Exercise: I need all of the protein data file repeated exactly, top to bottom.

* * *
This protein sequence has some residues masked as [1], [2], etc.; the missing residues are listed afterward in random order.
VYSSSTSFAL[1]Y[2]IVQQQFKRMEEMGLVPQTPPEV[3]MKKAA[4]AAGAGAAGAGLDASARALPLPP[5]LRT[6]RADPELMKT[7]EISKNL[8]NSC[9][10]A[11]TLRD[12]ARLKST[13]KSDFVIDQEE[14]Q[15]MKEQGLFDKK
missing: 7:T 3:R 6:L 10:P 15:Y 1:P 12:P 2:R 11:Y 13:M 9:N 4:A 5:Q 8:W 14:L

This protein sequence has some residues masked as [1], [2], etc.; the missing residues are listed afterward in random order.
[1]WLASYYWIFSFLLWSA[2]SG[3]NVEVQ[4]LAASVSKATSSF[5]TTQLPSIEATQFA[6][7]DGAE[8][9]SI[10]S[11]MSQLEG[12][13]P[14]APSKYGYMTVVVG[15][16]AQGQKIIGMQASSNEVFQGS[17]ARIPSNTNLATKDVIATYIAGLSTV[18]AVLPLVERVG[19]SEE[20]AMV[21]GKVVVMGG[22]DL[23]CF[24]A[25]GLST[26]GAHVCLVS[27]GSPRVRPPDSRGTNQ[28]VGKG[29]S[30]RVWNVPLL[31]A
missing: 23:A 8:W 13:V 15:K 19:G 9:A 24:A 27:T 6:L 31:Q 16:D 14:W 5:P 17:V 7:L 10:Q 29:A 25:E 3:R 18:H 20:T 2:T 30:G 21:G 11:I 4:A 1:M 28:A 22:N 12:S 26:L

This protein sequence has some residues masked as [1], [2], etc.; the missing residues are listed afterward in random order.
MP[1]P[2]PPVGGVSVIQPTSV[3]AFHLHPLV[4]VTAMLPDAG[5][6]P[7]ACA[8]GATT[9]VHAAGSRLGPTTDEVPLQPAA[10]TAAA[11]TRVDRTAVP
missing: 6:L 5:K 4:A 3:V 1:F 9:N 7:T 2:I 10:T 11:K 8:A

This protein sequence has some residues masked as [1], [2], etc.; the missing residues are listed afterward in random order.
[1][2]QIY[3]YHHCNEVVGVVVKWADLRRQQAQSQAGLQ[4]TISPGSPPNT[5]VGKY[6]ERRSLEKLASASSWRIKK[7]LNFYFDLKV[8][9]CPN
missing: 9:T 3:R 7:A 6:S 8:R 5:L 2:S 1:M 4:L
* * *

This protein sequence has some residues masked as [1], [2], etc.; the missing residues are listed afterward in random order.
VYSSSTSFAL[1]Y[2]IVQQQFKRMEEMGLVPQTPPEV[3]MKKAA[4]AAGAGAAGAGLDASARALPLPP[5]LRT[6]RADPELMKT[7]EISKNL[8]NSC[9][10]A[11]TLRD[12]ARLKST[13]KSDFVIDQEE[14]Q[15]MKEQGLFDKK
missing: 7:T 3:R 6:L 10:P 15:Y 1:P 12:P 2:R 11:Y 13:M 9:N 4:A 5:Q 8:W 14:L

This protein sequence has some residues masked as [1], [2], etc.; the missing residues are listed afterward in random order.
[1]WLASYYWIFSFLLWSA[2]SG[3]NVEVQ[4]LAASVSKATSSF[5]TTQLPSIEATQFA[6][7]DGAE[8][9]SI[10]S[11]MSQLEG[12][13]P[14]APSKYGYMTVVVG[15][16]AQGQKIIGMQASSNEVFQGS[17]ARIPSNTNLATKDVIATYIAGLSTV[18]AVLPLVERVG[19]SEE[20]AMV[21]GKVVVMGG[22]DL[23]CF[24]A[25]GLST[26]GAHVCLVS[27]GSPRVRPPDSRGTNQ[28]VGKG[29]S[30]RVWNVPLL[31]A
missing: 23:A 8:W 13:V 15:K 19:G 9:A 24:A 27:T 6:L 31:Q 16:D 14:W 5:P 17:V 7:L 10:Q 29:A 25:E 3:R 18:H 20:T 2:T 30:G 21:G 11:I 4:A 1:M 28:A 22:N 12:S 26:L

This protein sequence has some residues masked as [1], [2], etc.; the missing residues are listed afterward in random order.
MP[1]P[2]PPVGGVSVIQPTSV[3]AFHLHPLV[4]VTAMLPDAG[5][6]P[7]ACA[8]GATT[9]VHAAGSRLGPTTDEVPLQPAA[10]TAAA[11]TRVDRTAVP
missing: 6:L 5:K 4:A 3:V 1:F 9:N 7:T 2:I 10:T 11:K 8:A

This protein sequence has some residues masked as [1], [2], etc.; the missing residues are listed afterward in random order.
[1][2]QIY[3]YHHCNEVVGVVVKWADLRRQQAQSQAGLQ[4]TISPGSPPNT[5]VGKY[6]ERRSLEKLASASSWRIKK[7]LNFYFDLKV[8][9]CPN
missing: 9:T 3:R 7:A 6:S 8:R 5:L 2:S 1:M 4:L